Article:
‘Insomnia Gene' Discovery Offers Hope For Sleep Deprivation Treatment
Scientists have discovered a faulty gene that causes insomnia in fruit flies and hope their discovery will bring them a step closer to curing sleep disturbances in humans.
Researchers from the Rockefeller University, New York, identified a genetic mutation in fruit flies and found that carriers slept two thirds less than normal.
The experts claim that the 'insomnia gene' works by eliminating specific proteins in the neurons of the brain that help regulate and bring on sleep.
If this degradation neuron pathway, called Cul3, is correct, it will be the first time that sleep has been linked specific proteins.
However, if you are struggling to see the connection between fruit flies and humans – researchers say that although there is little common ground in lifestyle, the mechanisms of sleep between flies and humans are quite similar.
Scientists cloned and tested the faulty gene, nicknamed the ‘insomniac’, in more than 20,000 fruit flies and discovered an entirely new sleep mechanism altogether.
Researchers used an infrared beam to see when the flies fell asleep. They found that gene carriers slept for just 317 minutes a night compared to the average 927 minutes. They also discovered that flies with the insomnia gene napped for shorter periods and woke up more frequently.
“The results showed a dramatic loss of both the duration of the flies’ sleep and their ability to remain asleep after they dozed off,” Nicholas Stavropoulos from the study, said in a statement.
“But what’s especially interesting is that the insomniac gene may function through homeostatic mechanisms. These are distinct from the well-studied circadian clock pathways linked to sleep, and have an effect on the body regardless of the time of day.”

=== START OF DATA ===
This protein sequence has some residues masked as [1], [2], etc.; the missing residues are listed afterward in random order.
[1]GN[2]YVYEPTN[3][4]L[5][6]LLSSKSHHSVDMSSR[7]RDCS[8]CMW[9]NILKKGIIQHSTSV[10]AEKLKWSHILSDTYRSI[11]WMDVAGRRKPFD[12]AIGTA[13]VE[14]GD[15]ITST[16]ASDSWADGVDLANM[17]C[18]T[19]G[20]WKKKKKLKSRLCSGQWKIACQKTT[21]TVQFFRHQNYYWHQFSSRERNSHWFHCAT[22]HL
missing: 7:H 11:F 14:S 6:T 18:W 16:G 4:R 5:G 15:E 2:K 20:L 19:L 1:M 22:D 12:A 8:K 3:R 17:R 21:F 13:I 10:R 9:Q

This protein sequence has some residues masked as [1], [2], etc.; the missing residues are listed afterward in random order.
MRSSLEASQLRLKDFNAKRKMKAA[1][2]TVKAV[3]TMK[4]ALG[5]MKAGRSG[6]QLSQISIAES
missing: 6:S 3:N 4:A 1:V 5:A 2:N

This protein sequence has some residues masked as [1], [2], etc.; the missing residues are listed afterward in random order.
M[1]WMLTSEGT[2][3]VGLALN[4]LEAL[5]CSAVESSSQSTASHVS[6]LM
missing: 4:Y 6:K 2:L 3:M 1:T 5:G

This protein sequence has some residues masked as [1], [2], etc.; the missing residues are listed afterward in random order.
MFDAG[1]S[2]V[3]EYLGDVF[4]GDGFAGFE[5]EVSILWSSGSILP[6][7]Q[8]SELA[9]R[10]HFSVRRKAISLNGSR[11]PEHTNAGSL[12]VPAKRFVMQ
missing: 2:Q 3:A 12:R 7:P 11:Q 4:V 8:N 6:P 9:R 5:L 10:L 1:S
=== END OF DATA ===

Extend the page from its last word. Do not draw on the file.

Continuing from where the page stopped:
Looking into the link between lifespan and insomnia, scientists challenged the existing theory that fruit flies with the faulty gene lived two thirds shorter than normal flies. They found that when they eliminated the gene from the neuron, the flies still slept poorly, but lived just as long.
“This suggests that reduced sleep can be ‘uncoupled’ from reduced lifespan, supporting the idea that some disruptions of sleep do not affect overall health, at least as far as lifespan is concerned,” Stavropoulos added in the statement.
10 Ways To Beat Insomnia
Expert tips from Cognitive Therapist <strong><a href="http://lesleymccall.co.uk/" target="_hplink">Lesley McCall</a></strong>.
Drown It Out
"If you want to drown out internal chatter try holding the tip of your tongue towards the roof of your mouth without actually touching it until the chatter stops."
Wiggle Your Toes
"It sounds simple (and a little silly) but wriggling your toes while lying in bed until you feel sleepy, helps the body relax."
Wait For The Right Moment
"Only go to bed when you feel tired. If you have been in bed for longer than 30 minutes and you are still awake, get up and do something boring until you feel sleepy again. Don't do something stimulating such as watch TV or eat, as this will send your unconscious the wrong message - that it gets rewarded for not sleeping."
Do A 'Brain Dump'
"Many of us go to bed with worries on our mind that can keep us awake - so get rid of them. Do a 'brain dump' before bed. Spend 10 minutes writing down what is on your mind or compile a 'to-do' list. Keep writing even if you are only jotting down sort notes or long scribbles."
"Try and relax for 30 minutes before bed to ensure you get good quality sleep - because remember, it's not just the quantity but quality of your sleep that matters. Try not to take the stress of the day into sleep with you as this will mean that the REM (rapid eye movement) sleep, which is needed for de- stressing the mind, will increase, leaving less time for the slow wave sleep, which refreshes us."
"Don't sleep or nap during the day - it confuses you body clock and will make it harder for you to drift off in the evening."
Have A Bath
"Have a warm bath before bedtime. The core drop in temperature when you get out will help you to drift into a deep sleep."
"Be aware of what you eat. Try and have no caffeine after midday, eat regular meals and remember that carbohydrates will help you feel sleepy."
"Exercise is an excellent stress buster - but make sure you leave at least three hours between exercise and sleep, to give your body enough time to wind down."
Swtich Off (Everything)
"Reteach your brain to associate bed with sleep. This means eliminating computers, smartphones or TV's from the bedroom."